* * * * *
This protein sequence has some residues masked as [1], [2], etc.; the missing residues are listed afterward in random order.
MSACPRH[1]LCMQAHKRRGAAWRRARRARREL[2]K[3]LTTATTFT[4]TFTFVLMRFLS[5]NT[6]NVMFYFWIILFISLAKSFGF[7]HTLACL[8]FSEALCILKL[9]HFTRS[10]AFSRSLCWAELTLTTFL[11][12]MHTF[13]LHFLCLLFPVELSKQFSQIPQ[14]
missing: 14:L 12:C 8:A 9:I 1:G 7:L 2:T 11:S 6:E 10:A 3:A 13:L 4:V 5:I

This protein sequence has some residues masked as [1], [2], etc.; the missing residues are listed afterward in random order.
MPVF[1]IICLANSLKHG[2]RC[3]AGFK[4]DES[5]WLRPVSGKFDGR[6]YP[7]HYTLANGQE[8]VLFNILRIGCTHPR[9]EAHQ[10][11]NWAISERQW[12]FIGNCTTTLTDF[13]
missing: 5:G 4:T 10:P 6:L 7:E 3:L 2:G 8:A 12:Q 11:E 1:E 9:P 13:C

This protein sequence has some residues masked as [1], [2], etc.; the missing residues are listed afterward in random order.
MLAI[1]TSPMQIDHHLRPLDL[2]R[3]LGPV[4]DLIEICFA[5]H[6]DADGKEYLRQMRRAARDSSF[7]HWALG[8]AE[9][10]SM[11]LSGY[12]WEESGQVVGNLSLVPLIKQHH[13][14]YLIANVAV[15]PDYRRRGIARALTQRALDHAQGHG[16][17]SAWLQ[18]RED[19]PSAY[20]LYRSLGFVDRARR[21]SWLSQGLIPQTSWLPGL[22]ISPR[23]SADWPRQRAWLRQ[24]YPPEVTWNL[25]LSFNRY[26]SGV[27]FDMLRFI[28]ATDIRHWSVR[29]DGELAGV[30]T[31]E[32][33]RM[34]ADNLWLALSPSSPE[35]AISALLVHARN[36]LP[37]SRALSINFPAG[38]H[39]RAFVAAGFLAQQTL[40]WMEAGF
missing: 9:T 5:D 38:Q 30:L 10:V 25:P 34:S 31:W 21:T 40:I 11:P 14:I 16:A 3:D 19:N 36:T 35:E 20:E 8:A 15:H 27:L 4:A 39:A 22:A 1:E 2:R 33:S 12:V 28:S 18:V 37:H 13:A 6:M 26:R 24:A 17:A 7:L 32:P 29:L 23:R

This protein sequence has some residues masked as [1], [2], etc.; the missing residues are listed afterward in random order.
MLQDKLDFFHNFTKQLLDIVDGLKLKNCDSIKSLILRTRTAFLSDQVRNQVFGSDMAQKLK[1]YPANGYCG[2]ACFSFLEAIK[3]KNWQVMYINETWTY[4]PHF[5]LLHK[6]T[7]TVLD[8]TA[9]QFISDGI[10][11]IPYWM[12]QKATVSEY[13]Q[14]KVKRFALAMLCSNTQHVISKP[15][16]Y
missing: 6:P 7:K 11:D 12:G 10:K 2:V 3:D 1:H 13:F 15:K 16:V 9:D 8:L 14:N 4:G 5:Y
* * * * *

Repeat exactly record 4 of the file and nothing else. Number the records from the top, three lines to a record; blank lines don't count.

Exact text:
This protein sequence has some residues masked as [1], [2], etc.; the missing residues are listed afterward in random order.
MLQDKLDFFHNFTKQLLDIVDGLKLKNCDSIKSLILRTRTAFLSDQVRNQVFGSDMAQKLK[1]YPANGYCG[2]ACFSFLEAIK[3]KNWQVMYINETWTY[4]PHF[5]LLHK[6]T[7]TVLD[8]TA[9]QFISDGI[10][11]IPYWM[12]QKATVSEY[13]Q[14]KVKRFALAMLCSNTQHVISKP[15][16]Y
missing: 6:P 7:K 11:D 12:G 10:K 2:V 3:D 1:H 13:F 15:K 16:V 9:D 8:L 14:N 4:G 5:Y